Leave moulting penguins alone: Doc

The Department of Conservation is asking beach-goers and their dogs to give kororā/little blue penguins space when they come ashore to moult.

Kororā adults come ashore between November and March to shed their feathers and grow a new waterproof coat, which takes about two to three weeks. They are especially vulnerable to predation from dogs during their moult, as they cannot swim.

Doc technical adviser ecology Bruce McKinlay urged people not to worry if they saw scruffy penguins, but to keep themselves and their dogs away from them.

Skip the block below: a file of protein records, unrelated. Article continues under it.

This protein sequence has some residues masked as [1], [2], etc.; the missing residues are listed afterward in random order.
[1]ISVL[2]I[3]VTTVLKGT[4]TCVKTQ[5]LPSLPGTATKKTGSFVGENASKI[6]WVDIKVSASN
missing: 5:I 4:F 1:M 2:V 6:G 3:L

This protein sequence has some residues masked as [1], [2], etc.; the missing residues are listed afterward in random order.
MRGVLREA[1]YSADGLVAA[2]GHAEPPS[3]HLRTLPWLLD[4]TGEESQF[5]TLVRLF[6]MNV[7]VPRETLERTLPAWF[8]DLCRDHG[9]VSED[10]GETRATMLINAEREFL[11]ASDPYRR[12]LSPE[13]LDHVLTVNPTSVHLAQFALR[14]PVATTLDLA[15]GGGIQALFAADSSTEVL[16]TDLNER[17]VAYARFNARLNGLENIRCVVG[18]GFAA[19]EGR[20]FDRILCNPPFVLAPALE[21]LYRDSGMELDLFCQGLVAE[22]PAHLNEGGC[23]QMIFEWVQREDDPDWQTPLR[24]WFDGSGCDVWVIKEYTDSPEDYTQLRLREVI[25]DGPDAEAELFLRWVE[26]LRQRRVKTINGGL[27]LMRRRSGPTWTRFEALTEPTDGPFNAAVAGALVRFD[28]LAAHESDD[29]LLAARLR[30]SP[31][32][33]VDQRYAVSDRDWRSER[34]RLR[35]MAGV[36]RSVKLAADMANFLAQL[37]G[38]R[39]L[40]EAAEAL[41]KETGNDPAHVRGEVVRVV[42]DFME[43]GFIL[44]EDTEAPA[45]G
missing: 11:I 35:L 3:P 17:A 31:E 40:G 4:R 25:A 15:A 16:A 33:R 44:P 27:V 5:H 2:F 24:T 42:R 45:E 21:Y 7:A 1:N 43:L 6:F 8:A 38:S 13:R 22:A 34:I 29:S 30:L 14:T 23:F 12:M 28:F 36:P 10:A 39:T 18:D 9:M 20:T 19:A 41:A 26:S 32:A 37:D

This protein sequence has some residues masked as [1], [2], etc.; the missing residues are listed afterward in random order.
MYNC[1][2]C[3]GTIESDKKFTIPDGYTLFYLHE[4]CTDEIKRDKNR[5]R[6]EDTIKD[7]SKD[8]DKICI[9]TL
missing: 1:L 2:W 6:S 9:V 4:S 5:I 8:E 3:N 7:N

"Doc often gets calls about sick-looking penguins at this time of year, but they’re almost always moulting," Mr McKinlay said.

"While it doesn’t look pretty, this is a natural part of the bird’s life cycle, and they grow a new waterproof coat within two weeks."

You can help to keep penguins safe by leashing your dog around penguin areas, keeping dogs away from nests and warning others nearby of the location.

If you see unleashed dogs in penguin areas, or people harassing penguins, call 0800 DOC HOT or contact your local Doc office.